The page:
2020 has been a most turbulent year. The rocky road from January to early March went full Dante’s Inferno by the time the month went out like a lamb. If you’re unfamiliar with the reference, no worries- I had to look it up to ensure I was using the metaphor correctly because I didn’t read The Divine Comedy in college either.
Basically, Dante finds himself trapped in a world of fear and shadows as he somehow got lost along his more familiar path. …
As the world endures the global pandemic that is Coronoavirus, captivated audiences have turned to entertainment as a way to pass time indoors.
Behind the scenes, production has halted across on locations across the world, movie studios have scrambled to adjust the release dates of numerous films, and live events like concerts and sporting leagues have been put on pause indefinitely.
A Numbers Game
Over the past decade, a digital transformation in film, music, television, sports, and other media has helped audiences come to expect to be able to consume content in new ways.
From real-time live streaming on social…
While many of us were preparing to watch Alicia Keys host the 2020 Grammys, news of an unthinkable tragedy broke. I was away from the TV and social media for most of the day so when I tuned-in to watch the red carpet, I was unaware anything had happened. I was watching Lizzo make her entrance to the awards ceremony when a commentator mentioned that most of the talent would be skipping press interviews because of, “what happened to Kobe.”
I was confused and instantly hopped on my Twitter feed to see what happened. Like many others, I was dumbfounded…
The concept of equal pay was brought front and center when the US Women’s National Soccer Team won their fourth World Cup title. It is a rare instance where economics and social science meet. The argument that people should be paid equally for equal (or often superior) work regardless of their gender, race, sex, age, or ability should be a no-brainer.
During my time in grad school, I studied under Lowell Taylor for my microeconomics course work and I soon realized that economics approached society in a very different manner than sociology. One graph he shared with us was particularly…
HBO’s Game of Thrones has ended, and some would say with a whimper and not a roar. The decade-long exploration of the seven kingdoms of Westeros concluded in a series finale that attempted to tie up all of the loose ends created over eight seasons. GoT will likely be remembered as this generation’s greatest television series, like Friends was for Gen X, M.A.S.H. was for Baby Boomers, and I Love Lucy was for the Greatest Generation.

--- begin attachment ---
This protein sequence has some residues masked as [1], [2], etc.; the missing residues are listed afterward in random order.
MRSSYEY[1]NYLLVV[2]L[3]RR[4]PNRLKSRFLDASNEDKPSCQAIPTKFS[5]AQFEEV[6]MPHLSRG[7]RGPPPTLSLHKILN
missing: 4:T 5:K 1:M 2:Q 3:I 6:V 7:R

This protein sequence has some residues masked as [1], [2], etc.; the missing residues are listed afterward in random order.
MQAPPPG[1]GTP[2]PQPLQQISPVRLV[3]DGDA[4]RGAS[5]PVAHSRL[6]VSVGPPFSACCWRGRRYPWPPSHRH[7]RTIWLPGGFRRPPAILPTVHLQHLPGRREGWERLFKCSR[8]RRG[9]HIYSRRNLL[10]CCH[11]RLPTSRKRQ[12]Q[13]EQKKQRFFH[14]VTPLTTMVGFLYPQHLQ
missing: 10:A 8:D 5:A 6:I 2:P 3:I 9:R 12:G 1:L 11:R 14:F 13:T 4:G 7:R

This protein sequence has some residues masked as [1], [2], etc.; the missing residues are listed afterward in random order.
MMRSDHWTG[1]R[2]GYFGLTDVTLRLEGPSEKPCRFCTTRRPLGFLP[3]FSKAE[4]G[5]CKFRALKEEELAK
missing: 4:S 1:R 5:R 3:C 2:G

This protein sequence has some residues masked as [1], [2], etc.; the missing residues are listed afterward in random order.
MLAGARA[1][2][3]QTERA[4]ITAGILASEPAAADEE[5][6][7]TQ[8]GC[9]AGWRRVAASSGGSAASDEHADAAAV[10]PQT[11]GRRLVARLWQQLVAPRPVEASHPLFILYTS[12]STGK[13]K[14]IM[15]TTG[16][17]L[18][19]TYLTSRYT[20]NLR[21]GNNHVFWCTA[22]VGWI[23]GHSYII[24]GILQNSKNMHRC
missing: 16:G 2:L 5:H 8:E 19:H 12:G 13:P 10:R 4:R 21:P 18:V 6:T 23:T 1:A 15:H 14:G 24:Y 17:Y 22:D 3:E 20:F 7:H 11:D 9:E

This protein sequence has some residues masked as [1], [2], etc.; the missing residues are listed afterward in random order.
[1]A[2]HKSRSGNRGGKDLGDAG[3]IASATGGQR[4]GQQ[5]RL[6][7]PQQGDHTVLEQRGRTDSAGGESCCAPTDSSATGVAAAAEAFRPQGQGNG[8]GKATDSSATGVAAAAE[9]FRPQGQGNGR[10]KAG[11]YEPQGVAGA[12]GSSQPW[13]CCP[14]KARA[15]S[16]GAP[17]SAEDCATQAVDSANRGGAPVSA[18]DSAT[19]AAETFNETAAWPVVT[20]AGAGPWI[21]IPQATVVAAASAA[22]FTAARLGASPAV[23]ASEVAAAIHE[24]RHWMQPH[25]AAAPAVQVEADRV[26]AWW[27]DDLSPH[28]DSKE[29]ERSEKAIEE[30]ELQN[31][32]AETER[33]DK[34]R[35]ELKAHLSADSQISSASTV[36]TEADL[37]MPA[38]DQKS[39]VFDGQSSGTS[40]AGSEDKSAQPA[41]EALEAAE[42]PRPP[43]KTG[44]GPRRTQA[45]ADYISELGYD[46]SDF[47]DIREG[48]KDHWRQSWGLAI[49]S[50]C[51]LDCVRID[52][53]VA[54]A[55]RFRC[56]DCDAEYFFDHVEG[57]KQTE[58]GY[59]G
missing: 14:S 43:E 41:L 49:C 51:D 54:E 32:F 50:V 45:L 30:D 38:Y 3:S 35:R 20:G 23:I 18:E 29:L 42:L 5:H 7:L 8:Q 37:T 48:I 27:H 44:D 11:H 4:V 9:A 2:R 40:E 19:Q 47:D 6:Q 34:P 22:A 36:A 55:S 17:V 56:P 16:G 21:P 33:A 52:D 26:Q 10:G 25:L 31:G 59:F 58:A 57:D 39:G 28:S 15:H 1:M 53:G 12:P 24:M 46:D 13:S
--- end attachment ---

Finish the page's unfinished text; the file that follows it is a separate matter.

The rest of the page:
Back in 2009, HP released a webcam feature that tracked a person’s face during a video chat. Here’s the catch, the technology was accused of being racist because it didn’t recognize Black faces. A headline from Gizmodo at the time read, “HP Face-Tracking Webcams Don’t Recognize Black People”.
Fast-forward to 2019 when a Vox headline stated, “Yes, artificial intelligence can be racist”. You’d think the lessons from a decade prior would’ve informed the product designers of recent technologies customized to interact with humans but, sadly, racial bias has yet again found its way into cutting-edge technology.
In 2020, Ethiopia intends to launch its first stock exchange. They join 29 other exchanges currently operating in Africa and it means that there will be new jobs opening up in the financial sector across Africa as markets begin to develop and emerge. The problem is that not enough people on the ground have the training and experience to fill those jobs. This means international talent will be needed to meet the labor demand.
Starting out as a young professional in any field can be daunting. After countless applications, resume revisions, and cover letters you finally land an interview at a job you honestly like. Things go well but for one reason or another, they go with someone else. It can feel like a gut-punch and make one want to move on and not look back. Please, don’t do it!
It may seem counter-intuitive but checking in with jobs you didn’t land but felt good about is a smart networking opportunity. …
Eleven years ago I started my journey as an author. What started as a hand-written story in one of those black-and-white speckled composition books eventually grew into a 114,800 word novel based on two of the most important influences in my life- my youth and my grandmother. The book is titled Isaiah Eleven and I recently created a short film based on the first chapter, sort of a trailer for the book if you will. In celebration of the visual and the 11th anniversary of my book, please check out the first chapter here on Medium.
Part One: A…
This Shakespearean rhetorical question is often used as a way to explain the nuances of perception. If we’re talking about last names, there’s a lot in a name. Surnames connect us to our heritage, our relatives that existed before our time. For Black people in the Western world, a surname is often a reminder of a plantation owner or slave master that was responsible for erasing our collective and individual identities.
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